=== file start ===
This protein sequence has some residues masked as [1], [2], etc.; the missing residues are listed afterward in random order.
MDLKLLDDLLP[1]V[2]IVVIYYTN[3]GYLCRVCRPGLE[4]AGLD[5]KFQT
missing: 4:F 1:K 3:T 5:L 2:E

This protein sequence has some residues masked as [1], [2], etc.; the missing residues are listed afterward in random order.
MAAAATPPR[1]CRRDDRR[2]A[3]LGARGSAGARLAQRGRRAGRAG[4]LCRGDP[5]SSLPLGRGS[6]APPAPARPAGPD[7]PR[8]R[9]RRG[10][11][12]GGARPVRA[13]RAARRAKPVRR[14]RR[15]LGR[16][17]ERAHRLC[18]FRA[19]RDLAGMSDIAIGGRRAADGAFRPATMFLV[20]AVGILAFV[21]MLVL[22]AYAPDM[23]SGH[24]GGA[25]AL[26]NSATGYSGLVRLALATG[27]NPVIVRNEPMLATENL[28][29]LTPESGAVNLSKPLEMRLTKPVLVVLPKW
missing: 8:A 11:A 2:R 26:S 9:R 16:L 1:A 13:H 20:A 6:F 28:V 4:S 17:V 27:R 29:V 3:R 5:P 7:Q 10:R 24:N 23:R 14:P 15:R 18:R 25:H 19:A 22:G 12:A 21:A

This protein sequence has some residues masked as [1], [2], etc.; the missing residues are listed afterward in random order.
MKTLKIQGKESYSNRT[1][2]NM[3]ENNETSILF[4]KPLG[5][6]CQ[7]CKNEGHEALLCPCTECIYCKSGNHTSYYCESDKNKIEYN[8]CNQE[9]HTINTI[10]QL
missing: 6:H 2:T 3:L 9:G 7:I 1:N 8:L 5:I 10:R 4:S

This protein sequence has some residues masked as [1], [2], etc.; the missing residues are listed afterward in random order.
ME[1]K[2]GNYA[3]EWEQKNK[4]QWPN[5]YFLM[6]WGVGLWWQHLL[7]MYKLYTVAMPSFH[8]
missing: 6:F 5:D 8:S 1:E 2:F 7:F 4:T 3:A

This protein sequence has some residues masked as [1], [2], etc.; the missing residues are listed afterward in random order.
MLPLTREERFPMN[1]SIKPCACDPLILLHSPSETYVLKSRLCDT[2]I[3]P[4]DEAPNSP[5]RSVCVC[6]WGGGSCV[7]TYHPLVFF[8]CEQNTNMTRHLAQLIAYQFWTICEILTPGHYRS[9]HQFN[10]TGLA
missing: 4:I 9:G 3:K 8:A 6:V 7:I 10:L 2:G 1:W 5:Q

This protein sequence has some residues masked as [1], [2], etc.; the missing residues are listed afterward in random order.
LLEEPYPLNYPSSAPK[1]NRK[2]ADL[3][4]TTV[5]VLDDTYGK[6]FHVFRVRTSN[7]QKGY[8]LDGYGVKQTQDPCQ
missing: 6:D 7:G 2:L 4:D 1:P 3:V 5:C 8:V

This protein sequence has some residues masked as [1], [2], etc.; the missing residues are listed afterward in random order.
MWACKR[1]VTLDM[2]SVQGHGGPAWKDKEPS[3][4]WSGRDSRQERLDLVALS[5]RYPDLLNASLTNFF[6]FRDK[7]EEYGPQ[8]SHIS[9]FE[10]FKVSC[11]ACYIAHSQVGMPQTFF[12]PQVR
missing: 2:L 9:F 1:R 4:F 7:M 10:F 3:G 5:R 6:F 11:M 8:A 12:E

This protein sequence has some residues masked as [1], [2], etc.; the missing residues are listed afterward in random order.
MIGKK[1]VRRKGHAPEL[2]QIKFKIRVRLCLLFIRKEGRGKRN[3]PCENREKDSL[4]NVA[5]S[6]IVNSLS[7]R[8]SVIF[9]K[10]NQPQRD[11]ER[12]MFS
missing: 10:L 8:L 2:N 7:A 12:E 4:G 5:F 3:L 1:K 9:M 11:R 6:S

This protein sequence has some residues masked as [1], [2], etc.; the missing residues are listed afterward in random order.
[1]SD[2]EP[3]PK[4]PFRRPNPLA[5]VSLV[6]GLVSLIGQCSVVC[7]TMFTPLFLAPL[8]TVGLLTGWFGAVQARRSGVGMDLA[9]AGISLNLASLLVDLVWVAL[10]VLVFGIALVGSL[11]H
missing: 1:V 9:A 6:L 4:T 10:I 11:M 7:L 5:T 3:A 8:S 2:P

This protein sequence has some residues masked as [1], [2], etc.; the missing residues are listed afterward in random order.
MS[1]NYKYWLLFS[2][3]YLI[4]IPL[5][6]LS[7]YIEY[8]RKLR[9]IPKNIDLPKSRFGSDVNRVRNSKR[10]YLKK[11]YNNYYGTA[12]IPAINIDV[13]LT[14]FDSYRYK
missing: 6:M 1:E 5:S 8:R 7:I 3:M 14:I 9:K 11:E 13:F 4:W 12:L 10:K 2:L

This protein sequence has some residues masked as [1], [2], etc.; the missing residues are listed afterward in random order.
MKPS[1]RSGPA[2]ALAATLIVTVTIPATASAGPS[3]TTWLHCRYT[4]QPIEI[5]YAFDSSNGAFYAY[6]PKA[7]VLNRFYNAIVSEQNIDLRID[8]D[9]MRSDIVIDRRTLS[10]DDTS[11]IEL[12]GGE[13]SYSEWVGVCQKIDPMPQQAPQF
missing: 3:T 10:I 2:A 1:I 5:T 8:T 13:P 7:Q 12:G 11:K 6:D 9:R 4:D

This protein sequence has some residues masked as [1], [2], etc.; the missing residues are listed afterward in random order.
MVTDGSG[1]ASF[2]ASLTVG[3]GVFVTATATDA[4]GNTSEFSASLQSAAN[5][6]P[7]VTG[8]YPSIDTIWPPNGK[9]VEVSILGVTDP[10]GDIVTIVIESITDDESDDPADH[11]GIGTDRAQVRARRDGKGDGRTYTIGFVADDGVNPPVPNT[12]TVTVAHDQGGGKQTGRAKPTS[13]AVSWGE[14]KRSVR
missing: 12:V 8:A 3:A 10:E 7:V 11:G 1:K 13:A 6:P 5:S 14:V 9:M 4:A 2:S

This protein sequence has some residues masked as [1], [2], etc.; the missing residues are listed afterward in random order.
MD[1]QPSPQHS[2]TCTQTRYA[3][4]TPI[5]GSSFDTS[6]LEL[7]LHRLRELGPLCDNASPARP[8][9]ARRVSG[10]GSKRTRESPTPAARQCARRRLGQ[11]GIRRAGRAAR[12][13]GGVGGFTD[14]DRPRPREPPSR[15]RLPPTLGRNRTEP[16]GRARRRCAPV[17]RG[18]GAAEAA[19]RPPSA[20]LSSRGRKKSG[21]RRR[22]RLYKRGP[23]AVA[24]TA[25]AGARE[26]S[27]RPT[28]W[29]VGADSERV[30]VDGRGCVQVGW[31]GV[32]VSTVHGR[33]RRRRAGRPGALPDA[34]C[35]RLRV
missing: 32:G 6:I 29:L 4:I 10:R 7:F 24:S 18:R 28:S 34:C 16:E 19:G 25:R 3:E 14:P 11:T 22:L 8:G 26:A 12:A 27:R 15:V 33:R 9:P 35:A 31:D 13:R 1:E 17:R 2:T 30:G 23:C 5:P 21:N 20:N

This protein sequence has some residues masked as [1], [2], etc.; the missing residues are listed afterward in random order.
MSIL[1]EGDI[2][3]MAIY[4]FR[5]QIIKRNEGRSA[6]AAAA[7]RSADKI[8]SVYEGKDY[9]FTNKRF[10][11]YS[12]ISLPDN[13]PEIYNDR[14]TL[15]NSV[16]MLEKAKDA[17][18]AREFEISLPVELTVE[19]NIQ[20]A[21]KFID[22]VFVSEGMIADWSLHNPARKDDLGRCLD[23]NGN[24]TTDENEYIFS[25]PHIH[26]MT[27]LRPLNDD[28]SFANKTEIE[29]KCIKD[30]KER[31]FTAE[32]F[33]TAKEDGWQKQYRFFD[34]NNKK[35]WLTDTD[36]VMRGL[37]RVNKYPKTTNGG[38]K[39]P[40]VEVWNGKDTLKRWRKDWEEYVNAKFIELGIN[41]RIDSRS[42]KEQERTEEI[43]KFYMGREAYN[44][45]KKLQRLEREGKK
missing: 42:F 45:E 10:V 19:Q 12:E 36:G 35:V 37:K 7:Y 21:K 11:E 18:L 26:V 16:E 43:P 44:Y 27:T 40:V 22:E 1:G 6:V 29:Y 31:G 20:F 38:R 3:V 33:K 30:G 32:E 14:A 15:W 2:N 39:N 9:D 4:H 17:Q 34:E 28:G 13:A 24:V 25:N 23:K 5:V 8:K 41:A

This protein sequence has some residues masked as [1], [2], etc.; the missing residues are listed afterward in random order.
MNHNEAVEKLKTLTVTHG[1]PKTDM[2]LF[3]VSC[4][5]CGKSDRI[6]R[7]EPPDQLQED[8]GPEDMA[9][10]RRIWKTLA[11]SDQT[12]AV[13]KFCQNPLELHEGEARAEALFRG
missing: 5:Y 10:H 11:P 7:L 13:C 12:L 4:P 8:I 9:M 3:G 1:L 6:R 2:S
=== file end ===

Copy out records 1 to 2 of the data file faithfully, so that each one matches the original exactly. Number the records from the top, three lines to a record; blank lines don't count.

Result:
This protein sequence has some residues masked as [1], [2], etc.; the missing residues are listed afterward in random order.
MDLKLLDDLLP[1]V[2]IVVIYYTN[3]GYLCRVCRPGLE[4]AGLD[5]KFQT
missing: 4:F 1:K 3:T 5:L 2:E

This protein sequence has some residues masked as [1], [2], etc.; the missing residues are listed afterward in random order.
MAAAATPPR[1]CRRDDRR[2]A[3]LGARGSAGARLAQRGRRAGRAG[4]LCRGDP[5]SSLPLGRGS[6]APPAPARPAGPD[7]PR[8]R[9]RRG[10][11][12]GGARPVRA[13]RAARRAKPVRR[14]RR[15]LGR[16][17]ERAHRLC[18]FRA[19]RDLAGMSDIAIGGRRAADGAFRPATMFLV[20]AVGILAFV[21]MLVL[22]AYAPDM[23]SGH[24]GGA[25]AL[26]NSATGYSGLVRLALATG[27]NPVIVRNEPMLATENL[28][29]LTPESGAVNLSKPLEMRLTKPVLVVLPKW
missing: 8:A 11:A 2:R 26:S 9:R 16:L 1:A 13:H 20:A 6:F 28:V 4:S 17:V 27:R 29:V 3:R 5:P 7:Q 10:R 24:N 23:R 14:P 15:R 18:R 25:H 19:A 22:G 12:A 21:A